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Connacht Tribune

Unhappy history



Front view of St Brigid's Hospital, Ballinasloe. In 1951, Ballinasloe had a population of 5,600 people, 2,100 of whom were patients of St Brigid’s Psychiatric Hospital. Photo: Gerry Stronge.

Lifestyle –  How state asylums like St Brigid’s in Ballinasloe defined psychiatry in Ireland for generations and became an intrinsic part of the country for more than a century. Judy Murphy talks to Brendan Kelly about his latest book on the subject.

Home. It’s a small, powerful word that conjures up images of people and places and the inextricable bonds that bind them.  The many manifestations of home will be discussed at this year’s Galway International Arts Festival via 18 talks, debates and discussions which will explore everything from the monastic beehive huts of the Skelligs – which were home to medieval monks – to homes in fiction, and Ireland’s institutional homes, including our mental asylums. These mental hospitals, including St Brigid’s in Ballinasloe, will be the subject of a talk from Galway city man Brendan Kelly from Renmore, who is Professor of Psychiatry at Trinity College and Consultant Psychiatrist at Tallaght Hospital.

Brendan, whose latest book is Hearing Voices: The History of Psychiatry in Ireland, will be sharing his vast knowledge of mental health in Ireland from medieval times to the present day, with a focus on the State asylums that sprung up in the 18th century and became an intrinsic part of Ireland for more than 100 years.

In the 1950s, Ireland had more in-patients in psychiatric hospitals than any other country in the world, before or since, says Brendan, giving Ballinasloe as an example. In 1951, the town had a population of 5,600 people, 2,100 of whom were patients of St Brigid’s Psychiatric Hospital.

“If nearly half the town is made up of patients, the other half is either working there or supplying it,” he explains of the hospital’s importance to the town.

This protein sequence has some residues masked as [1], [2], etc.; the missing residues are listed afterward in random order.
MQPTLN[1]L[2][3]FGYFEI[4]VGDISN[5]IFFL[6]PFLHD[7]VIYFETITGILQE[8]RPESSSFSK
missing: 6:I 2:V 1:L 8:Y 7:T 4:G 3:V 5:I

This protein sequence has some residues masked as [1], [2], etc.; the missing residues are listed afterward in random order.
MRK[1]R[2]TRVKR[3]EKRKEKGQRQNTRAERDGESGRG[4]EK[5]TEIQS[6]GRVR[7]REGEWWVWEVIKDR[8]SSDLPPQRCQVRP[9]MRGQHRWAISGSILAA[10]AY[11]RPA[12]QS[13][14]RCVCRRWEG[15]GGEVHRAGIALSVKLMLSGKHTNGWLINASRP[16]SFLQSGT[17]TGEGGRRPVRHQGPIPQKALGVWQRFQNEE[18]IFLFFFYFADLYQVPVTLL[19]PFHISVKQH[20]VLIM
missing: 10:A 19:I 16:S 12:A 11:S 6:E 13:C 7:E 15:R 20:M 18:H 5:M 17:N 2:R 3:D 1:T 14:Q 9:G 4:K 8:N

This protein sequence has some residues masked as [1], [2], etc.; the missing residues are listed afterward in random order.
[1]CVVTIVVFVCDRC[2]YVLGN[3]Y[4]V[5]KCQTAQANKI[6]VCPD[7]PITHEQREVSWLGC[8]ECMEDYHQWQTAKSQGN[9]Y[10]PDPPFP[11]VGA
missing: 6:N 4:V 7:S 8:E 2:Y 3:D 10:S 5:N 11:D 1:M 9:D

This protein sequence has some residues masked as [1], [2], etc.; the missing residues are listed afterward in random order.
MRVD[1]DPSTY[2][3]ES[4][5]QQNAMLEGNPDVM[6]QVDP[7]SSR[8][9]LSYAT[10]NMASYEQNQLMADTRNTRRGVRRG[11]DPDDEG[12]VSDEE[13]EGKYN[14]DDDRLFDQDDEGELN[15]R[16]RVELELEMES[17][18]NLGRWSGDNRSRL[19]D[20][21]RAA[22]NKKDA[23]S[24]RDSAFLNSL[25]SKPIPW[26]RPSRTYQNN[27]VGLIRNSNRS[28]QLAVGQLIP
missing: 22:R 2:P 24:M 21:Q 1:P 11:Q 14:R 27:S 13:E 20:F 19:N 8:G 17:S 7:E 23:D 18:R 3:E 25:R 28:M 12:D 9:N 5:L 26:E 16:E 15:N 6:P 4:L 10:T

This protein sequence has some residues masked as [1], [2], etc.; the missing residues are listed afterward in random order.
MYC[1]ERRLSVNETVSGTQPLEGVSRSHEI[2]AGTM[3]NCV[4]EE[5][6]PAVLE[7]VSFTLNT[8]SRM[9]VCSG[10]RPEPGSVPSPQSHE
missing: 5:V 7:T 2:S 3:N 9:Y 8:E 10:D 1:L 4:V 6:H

That meant, even when there was a will at Government level to move people out of these institutions into less restrictive environments or back into the community, social and economic factors combined to keep mental hospitals busy until the mid-20th century.

Brendan’s practical and academic knowledge of mental health in Ireland is phenomenal and he’s able to explain complex subjects in lay person’s language. He’s passionate about the subject and how it relates to all our lives.

The Renmore man graduated in medicine from UCG in 1996 and then worked in the Regional Hospital (now UHG) and Merlin Park for two years before moving to Dublin to continue his post-graduate training in psychiatry. He’s been there since. And he’s been busy.

As well as lecturing in and practising psychiatry, Brendan “did a series of other degrees along the way”, including a PhD in history, one in law and another in governance. He also has a Masters in epidemiology and one in healthcare management.

“I’m interested in lots of areas as they relate to mental health and psychiatry,” he explains, adding that psychiatry and mental health have links with “the broader worlds of history and law”.

For more, read this week’s Connacht Tribune.

Connacht Tribune

Eyrecourt tune makes it to Hollywood in Jig time



A tune composed to celebrate the twinning of Eyrecourt in south-east Galway with Gouesnach in France is to feature in a new film.

Written by Niall Crehan, ‘The Eyrecourt Jig’ made quite a splash when it was released in 2013 and is still popular in music sessions up and down the country.

Niall had been commissioned to write the tune for the 20th anniversary of the twinning of the two villages, Eyrecourt and Gouesnach.

So, when he had a small part as a fiddler in a TV film called Royal Rendevouz, he started playing the jig.

The producers were so impressed, they added it to the movie soundtrack and it will appear in the credits.

Niall is a member of a celebrated traditional Irish musical dynasty hailing originally from County Clare.

He is the youngest son of whistle and concertina player Vincent Crehan and nephew of renowned fiddler Junior Crehan.

Niall and his brother Kieran ran the Dublin shop Crehan Musical instruments until his early retirement.

Now living in Kildare, Niall is a cousin of publican Mick Crehan, who runs the renowned folk pub in the west end of Galway, The Crane.